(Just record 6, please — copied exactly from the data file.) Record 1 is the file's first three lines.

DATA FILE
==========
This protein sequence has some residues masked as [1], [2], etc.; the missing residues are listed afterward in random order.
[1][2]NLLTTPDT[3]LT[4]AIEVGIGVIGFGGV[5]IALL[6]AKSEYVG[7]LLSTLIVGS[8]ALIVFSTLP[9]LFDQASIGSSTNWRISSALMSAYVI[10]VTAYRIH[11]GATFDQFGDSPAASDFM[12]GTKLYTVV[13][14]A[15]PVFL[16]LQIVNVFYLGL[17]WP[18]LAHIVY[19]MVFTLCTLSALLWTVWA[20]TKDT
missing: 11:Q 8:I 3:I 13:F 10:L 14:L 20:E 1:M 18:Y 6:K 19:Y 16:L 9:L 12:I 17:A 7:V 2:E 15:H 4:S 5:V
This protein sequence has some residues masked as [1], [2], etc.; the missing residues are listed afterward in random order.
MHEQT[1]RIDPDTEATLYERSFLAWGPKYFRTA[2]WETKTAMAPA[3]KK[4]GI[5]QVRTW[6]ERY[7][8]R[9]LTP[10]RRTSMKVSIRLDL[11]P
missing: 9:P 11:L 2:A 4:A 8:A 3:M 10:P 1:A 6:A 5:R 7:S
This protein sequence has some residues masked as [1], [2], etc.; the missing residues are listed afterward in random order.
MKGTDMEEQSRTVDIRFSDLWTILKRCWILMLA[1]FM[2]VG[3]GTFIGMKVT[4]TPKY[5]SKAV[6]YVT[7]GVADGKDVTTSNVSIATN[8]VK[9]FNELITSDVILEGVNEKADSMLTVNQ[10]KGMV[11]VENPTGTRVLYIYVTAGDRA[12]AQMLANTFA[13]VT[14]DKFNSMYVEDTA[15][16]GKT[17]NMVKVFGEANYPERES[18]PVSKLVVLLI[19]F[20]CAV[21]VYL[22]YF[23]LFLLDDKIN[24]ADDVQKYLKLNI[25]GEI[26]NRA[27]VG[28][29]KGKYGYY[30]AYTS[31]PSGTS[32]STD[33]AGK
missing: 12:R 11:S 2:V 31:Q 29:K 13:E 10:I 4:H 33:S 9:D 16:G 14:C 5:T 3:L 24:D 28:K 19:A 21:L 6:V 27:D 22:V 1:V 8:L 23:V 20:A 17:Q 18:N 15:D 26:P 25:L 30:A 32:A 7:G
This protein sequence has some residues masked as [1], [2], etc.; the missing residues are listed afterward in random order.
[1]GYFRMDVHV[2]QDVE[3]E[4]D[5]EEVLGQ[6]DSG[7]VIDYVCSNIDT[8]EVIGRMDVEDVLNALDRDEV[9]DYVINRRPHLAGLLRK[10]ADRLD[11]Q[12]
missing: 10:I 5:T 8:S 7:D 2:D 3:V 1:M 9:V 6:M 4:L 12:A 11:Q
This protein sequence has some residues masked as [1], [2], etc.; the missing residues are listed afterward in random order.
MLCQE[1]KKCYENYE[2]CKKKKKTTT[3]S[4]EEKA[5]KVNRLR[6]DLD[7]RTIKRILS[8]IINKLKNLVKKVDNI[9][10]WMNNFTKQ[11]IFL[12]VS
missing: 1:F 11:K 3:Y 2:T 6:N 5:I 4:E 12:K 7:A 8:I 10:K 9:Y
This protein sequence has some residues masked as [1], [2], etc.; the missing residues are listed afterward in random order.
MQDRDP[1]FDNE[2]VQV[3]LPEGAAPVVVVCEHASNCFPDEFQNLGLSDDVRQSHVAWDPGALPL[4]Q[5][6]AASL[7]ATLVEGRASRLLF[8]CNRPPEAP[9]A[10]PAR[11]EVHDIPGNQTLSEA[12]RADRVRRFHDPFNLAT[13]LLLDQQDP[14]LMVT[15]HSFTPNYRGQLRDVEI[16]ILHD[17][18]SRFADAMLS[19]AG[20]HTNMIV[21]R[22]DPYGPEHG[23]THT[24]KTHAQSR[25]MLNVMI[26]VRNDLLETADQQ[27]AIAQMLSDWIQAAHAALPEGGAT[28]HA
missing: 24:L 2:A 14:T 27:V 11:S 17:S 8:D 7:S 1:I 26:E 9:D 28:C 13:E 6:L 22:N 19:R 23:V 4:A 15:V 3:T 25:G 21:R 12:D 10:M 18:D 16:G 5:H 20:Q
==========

This protein sequence has some residues masked as [1], [2], etc.; the missing residues are listed afterward in random order.
MQDRDP[1]FDNE[2]VQV[3]LPEGAAPVVVVCEHASNCFPDEFQNLGLSDDVRQSHVAWDPGALPL[4]Q[5][6]AASL[7]ATLVEGRASRLLF[8]CNRPPEAP[9]A[10]PAR[11]EVHDIPGNQTLSEA[12]RADRVRRFHDPFNLAT[13]LLLDQQDP[14]LMVT[15]HSFTPNYRGQLRDVEI[16]ILHD[17][18]SRFADAMLS[19]AG[20]HTNMIV[21]R[22]DPYGPEHG[23]THT[24]KTHAQSR[25]MLNVMI[26]VRNDLLETADQQ[27]AIAQMLSDWIQAAHAALPEGGAT[28]HA
missing: 24:L 2:A 14:T 27:V 11:S 17:S 8:D 7:S 1:I 26:E 9:D 28:C 13:E 6:L 22:N 19:R 23:V 4:A 15:V 3:T 25:G 21:R 12:D 10:M 18:D 16:G 5:H 20:Q